# Domination analysis

Domination analysis of an approximation algorithm is a way to estimate its performance, introduced by Glover and Punnen in 1997. Unlike the classical approximation ratio analysis, which compares the numerical quality of a calculated solution with that of an optimal solution, domination analysis involves examining the rank of the calculated solution in the sorted order of all possible solutions. In this style of analysis, an algorithm is said to have dominance number or domination number K, if there exists a subset of K different solutions to the problem among which the algorithm's output is the best. Domination analysis can also be expressed using a domination ratio, which is the fraction of the solution space that is no better than the given solution; this number always lies within the interval [0,1], with larger numbers indicating better solutions. Domination analysis is most commonly applied to problems for which the total number of possible solutions is known and for which exact solution is difficult.

For instance, in the Traveling salesman problem, there are (n-1)! possible solutions for a problem instance with n cities. If an algorithm can be shown to have dominance number close to (n-1)!, or equivalently to have domination ratio close to 1, then it can be taken as preferable to an algorithm with lower dominance number.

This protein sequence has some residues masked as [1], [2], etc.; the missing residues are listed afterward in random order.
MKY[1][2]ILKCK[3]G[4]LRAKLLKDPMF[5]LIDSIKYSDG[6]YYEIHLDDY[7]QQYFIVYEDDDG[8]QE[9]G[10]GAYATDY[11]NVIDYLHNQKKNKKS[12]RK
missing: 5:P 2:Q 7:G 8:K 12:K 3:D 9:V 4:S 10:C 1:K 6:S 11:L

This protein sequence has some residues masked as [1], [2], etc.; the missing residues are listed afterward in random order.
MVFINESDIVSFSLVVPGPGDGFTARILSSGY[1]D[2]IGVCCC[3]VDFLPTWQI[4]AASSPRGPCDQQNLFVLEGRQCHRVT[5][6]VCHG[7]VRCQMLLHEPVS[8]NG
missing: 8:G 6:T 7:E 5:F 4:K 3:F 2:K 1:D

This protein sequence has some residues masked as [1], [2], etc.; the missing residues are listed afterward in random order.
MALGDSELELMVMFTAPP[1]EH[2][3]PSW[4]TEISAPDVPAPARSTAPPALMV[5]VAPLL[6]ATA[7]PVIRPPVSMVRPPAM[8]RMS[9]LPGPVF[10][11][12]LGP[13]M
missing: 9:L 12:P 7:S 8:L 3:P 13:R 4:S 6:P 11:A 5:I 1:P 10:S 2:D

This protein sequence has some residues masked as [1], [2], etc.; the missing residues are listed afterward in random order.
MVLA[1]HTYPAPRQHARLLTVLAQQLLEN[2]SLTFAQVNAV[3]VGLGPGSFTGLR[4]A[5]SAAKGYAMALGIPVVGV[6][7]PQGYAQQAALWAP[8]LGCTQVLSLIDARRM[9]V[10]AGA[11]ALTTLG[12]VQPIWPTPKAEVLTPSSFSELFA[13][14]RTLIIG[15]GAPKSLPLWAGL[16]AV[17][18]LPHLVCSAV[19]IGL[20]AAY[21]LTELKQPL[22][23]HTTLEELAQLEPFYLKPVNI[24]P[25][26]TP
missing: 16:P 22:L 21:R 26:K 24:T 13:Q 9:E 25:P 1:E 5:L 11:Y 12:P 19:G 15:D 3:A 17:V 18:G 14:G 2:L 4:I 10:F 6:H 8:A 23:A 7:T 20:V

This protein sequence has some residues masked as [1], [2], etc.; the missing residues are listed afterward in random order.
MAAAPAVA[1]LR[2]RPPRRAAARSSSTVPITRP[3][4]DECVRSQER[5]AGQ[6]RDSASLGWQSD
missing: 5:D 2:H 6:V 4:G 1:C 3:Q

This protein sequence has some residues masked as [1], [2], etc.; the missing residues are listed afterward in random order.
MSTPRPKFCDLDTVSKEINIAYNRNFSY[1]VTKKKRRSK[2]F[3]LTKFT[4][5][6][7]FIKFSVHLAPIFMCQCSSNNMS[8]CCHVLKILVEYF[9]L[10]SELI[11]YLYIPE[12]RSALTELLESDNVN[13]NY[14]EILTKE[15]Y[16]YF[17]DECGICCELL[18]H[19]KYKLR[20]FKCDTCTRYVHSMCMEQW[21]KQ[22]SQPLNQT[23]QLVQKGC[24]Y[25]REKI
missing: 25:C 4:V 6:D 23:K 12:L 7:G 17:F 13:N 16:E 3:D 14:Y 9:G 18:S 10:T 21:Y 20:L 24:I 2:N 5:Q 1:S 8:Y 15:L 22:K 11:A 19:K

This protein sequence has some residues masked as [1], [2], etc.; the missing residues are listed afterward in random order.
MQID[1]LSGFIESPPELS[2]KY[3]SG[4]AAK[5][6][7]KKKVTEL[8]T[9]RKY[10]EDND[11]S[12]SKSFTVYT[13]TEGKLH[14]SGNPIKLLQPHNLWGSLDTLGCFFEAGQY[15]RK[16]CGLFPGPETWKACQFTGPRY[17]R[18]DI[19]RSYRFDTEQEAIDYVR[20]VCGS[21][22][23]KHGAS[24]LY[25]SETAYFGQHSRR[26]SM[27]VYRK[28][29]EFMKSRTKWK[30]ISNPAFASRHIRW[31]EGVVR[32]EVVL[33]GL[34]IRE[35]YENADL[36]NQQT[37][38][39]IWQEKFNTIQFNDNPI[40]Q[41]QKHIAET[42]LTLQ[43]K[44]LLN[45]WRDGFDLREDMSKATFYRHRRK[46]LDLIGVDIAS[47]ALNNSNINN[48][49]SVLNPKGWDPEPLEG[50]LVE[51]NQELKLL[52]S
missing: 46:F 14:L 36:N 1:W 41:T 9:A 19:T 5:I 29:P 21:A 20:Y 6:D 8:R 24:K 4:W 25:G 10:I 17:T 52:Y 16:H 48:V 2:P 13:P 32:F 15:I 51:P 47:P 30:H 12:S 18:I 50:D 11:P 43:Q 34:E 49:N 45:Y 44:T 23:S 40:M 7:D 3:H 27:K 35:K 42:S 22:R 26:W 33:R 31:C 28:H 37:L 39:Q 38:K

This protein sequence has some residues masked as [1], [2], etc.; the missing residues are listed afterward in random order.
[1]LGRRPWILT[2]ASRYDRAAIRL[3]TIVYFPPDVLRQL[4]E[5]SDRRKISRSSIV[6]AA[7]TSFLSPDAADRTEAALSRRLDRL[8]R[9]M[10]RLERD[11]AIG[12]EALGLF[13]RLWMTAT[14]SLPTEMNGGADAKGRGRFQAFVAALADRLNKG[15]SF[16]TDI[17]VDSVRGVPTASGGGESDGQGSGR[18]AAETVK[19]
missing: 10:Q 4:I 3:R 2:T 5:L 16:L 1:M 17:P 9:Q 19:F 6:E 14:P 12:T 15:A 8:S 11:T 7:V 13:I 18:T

If it is possible to efficiently find random samples of a problem's solution space, as it is in the Traveling salesman problem, then it is straightforward for a randomized algorithm to find a solution that with high probability has high domination ratio: simply construct a set of samples and select the best solution from among them. (See, e.g., Orlin and Sharma.)

The dominance number described here should not be confused with the domination number of a graph, which refers to the number of vertices in the smallest dominating set of the graph.

Recently, a growing number of articles in which domination analysis has been applied to assess the performance of heuristics has appeared; this kind of analysis may be seen as competing with the classical approximation ratio analysis tradition. The two measures may also be viewed as complementary.

## Known Results

This section contains a technical survey of known results.

### Vertex Cover

``` Inapproximability. Let ε > 0. Unless P=NP, there is no polynomial algorithm for Vertex Cover
such that its domination number is greater than 3^((n-n^ε)/3).
```

### Knapsack

``` Inapproximability. Let ε > 0. Unless P=NP, there is no polynomial algorithm for Knapsack
such that its domination number is greater than 2^(n-n^ε).
```